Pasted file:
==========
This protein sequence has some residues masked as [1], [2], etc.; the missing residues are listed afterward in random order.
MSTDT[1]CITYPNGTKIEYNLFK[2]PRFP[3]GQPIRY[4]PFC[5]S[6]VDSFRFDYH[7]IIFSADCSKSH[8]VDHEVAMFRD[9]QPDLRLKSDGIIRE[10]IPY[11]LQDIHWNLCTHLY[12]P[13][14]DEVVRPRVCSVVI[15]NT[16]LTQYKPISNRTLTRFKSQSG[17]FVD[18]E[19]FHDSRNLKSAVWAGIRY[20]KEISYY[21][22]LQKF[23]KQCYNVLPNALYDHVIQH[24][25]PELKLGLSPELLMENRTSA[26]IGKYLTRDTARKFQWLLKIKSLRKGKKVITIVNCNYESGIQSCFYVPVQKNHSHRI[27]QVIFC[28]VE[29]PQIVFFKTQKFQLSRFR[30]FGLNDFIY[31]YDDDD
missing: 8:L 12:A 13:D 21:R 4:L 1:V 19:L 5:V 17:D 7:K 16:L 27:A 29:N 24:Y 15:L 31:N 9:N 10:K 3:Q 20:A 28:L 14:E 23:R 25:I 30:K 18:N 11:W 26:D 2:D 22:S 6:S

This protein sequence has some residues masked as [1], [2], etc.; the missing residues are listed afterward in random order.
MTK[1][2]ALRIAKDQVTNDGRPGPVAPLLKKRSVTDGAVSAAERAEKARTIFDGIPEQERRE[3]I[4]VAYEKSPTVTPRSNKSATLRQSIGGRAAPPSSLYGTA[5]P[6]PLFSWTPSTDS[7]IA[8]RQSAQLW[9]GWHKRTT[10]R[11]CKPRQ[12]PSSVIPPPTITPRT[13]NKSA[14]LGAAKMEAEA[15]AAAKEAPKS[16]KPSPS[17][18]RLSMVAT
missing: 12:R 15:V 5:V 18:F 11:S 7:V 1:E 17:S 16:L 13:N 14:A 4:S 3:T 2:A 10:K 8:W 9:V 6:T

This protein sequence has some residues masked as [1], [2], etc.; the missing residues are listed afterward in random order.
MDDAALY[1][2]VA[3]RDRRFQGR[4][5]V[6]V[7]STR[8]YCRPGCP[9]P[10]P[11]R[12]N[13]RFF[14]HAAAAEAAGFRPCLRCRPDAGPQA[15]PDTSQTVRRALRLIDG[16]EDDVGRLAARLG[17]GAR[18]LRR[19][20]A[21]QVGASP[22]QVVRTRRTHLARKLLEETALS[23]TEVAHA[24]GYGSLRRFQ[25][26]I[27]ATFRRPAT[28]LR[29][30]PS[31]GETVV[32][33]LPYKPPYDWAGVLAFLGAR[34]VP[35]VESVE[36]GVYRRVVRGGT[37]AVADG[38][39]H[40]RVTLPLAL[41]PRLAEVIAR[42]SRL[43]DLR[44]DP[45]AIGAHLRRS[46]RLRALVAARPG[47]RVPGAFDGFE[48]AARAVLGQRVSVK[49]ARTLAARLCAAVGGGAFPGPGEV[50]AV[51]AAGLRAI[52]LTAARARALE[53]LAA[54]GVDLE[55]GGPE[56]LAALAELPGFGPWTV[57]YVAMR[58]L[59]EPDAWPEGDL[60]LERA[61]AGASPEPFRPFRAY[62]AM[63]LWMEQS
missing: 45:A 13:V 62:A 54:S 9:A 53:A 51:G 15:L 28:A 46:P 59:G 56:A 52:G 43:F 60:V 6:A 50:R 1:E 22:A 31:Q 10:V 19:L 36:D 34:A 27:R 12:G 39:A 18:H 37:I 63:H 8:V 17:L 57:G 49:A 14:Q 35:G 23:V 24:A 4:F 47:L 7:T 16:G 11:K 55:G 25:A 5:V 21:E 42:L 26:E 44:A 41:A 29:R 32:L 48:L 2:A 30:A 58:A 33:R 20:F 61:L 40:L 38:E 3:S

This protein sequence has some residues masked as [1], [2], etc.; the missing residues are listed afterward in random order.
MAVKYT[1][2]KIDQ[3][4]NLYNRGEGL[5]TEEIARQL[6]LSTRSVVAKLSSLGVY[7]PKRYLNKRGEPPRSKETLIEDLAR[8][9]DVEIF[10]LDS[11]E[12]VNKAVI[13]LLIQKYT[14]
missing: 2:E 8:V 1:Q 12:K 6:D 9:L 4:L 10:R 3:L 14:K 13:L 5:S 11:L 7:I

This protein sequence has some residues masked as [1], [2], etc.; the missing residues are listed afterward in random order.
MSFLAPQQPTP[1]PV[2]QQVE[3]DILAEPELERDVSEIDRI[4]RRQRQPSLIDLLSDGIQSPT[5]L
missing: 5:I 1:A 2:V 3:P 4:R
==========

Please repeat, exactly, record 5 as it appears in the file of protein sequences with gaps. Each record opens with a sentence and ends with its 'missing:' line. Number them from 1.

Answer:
This protein sequence has some residues masked as [1], [2], etc.; the missing residues are listed afterward in random order.
MSFLAPQQPTP[1]PV[2]QQVE[3]DILAEPELERDVSEIDRI[4]RRQRQPSLIDLLSDGIQSPT[5]L
missing: 5:I 1:A 2:V 3:P 4:R